But this just HELPED and still, the stigma of HIV/AIDS is not fully eliminated.
In one survey done in Egypt, secondary school students revealed that 70% of them wouldn’t sit next to someone who was HIV positive. HIV/AIDS has a long history of stigma linked to it, much of which results from ignorance of the illness’s causes and symptoms. This type of false information, which is still widely spread in society today, has caused AIDS sufferers to face social and cultural discrimination.
“I didn’t know much about the illness at first, or how to manage it,” said Souad, an HIV/AIDS patient. “I was reluctant to touch my loved ones for fear of spreading infection. At first, I had to keep it a secret because I was scared of how they would react. I have seen people being isolated due to this. Some have committed suicide too. I didn’t want to be one.”
The fear and prejudice are deep-rooted. The discrimination and social differences they face drastically restrict the chances of AIDS patients. Not only that, but Those patients also have trouble finding work, which causes them to enter a financial crisis. But also, They experience public hostility, which causes them to become and live a socially isolated lifestyle.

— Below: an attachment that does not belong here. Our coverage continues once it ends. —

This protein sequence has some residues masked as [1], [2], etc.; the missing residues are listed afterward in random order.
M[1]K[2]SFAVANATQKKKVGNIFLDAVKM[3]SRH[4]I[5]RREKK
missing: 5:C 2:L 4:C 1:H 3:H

What can you do on your part?
Do you care about the issue but don’t have time to plan an event or go for one? Here are some things you can do on your part in support of this day.
- Wear a red ribbon to demonstrate your support. With some red ribbon and a safety pin, they are easily made. Do you have an extra ribbon? Create some for your friends too.
- Similarly, If you are a student, you can make a sizable poster with a red ribbon, and collect the signatures of the students.
- If you have time, participate in rallies, and help in the circulation of petitions for policymakers to make them play a better role to stop the spread of HIV/AIDS.
- Likewise, Light candles for those who have lost their lives battling HIV/AIDS.
- Reach out to people suffering from HIV/AIDS (if you can) and talk with them.
What if I am tested positive?
It’s critical to keep in mind that receiving a positive HIV test does not guarantee death. You are still capable of living a long, healthy life. You get access to many HIV/AIDS benefit programs. Likewise, You have access to cost-effective care that is clinically sound and tailored to your specific requirements. You will also always be assured of total secrecy. You don’t need to worry and hide it like some unfortunate bad luck or similar.
HIV/AIDS Situation in Nepal